20. Elected November 8, 1898: Henry S. Martin
Henry S. Martin, Republican (28,134)
Theodore F. Bonnet, Democrat (23,491)
J. H. Hall, Socialist Labor Party (1,566)
Martin served one year after the new City Charter called for new elections.
Martin did not seek re-election in November 1899.
HE IS AN ENTHUSIAST.
Henry Martin Now Rides a Bike for Pleasure.
Henry Martin, capitalist and worthy grand treasurer of the Native Sons of the Golden West, is now an enthusiastic bicycle-rider. He started in with the idea that the exercise would reduce his weight. He was not disappointed, as he has lost twenty-two pounds avoirdupois in about three weeks. The success of the experiment has given him a liking for the exercise and the "bike" is now one of Mr. Martin's most cherished possessions.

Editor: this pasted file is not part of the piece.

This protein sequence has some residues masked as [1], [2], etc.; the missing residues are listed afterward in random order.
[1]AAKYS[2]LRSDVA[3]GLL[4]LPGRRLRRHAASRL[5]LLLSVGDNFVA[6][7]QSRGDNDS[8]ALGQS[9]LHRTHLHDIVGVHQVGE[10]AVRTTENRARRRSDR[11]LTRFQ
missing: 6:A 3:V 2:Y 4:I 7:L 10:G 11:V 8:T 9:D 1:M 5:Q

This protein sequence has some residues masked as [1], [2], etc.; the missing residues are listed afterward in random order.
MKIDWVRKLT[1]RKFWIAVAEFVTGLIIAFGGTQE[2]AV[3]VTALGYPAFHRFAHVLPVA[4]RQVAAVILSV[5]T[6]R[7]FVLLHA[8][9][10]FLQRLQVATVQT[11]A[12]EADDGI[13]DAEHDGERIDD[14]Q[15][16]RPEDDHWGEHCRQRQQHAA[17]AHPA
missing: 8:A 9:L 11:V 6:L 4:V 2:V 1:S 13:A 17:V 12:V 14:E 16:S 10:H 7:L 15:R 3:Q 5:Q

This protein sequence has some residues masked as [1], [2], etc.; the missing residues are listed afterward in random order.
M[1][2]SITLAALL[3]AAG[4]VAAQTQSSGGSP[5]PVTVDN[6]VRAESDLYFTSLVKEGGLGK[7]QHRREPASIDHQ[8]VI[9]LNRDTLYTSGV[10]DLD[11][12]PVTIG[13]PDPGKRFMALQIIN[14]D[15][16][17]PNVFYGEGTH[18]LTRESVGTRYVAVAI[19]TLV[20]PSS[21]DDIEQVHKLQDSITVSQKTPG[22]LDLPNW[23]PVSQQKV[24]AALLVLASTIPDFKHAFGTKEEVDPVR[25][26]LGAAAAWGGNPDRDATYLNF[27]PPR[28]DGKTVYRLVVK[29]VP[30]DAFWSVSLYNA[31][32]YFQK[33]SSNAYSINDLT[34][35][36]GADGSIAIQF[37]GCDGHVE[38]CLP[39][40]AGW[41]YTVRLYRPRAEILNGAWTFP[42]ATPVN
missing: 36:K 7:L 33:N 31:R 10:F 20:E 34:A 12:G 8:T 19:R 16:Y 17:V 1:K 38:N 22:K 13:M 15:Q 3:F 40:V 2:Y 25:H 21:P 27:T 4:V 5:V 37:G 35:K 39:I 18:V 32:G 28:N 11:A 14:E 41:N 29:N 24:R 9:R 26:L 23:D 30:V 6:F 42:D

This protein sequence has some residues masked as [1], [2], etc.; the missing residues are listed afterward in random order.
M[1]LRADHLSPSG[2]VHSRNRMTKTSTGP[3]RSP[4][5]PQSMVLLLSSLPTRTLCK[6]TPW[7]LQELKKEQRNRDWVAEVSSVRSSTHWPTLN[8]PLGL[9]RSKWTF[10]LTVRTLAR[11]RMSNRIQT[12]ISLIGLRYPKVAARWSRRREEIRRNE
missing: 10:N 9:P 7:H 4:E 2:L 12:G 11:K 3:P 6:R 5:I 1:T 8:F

His favorite exercise ground is Washington square and there is not a night in the week but what "the most popular man in the order of Native Sons" can be seen at exercise. When he first started in Henry tipped the beam at 300 pounds. Now he only weighs 278 pounds and has a complexion like a healthy schoolboy. The youths of the neighborhood have tried and tried again to beat him in trial spins around the square, but in a spurt he can win hands down. Over a distance he is not so good, as his weight tells. When Mr. Martin made the pleasing discovery that he could control a "bike" he at once procured a complete outfit. His bloomers and sweater are of the latest pattern and his cap is of Scotch plaid. When in full uniform he presents a striking appearance and his friends compliment him. Every Sunday Mr. Martin goes to Oakland and takes a ten-mile spin. As soon as Deputy Collector Jerome has recovered from the effects of his last accident, Mr. Jerome intends to challenge him to a contest on the Oakland racetrack. In spite of the acknowledged ability of the Customhouse man as a bicycle-rider there are many who are willing to bet that Martin will win out in the end.
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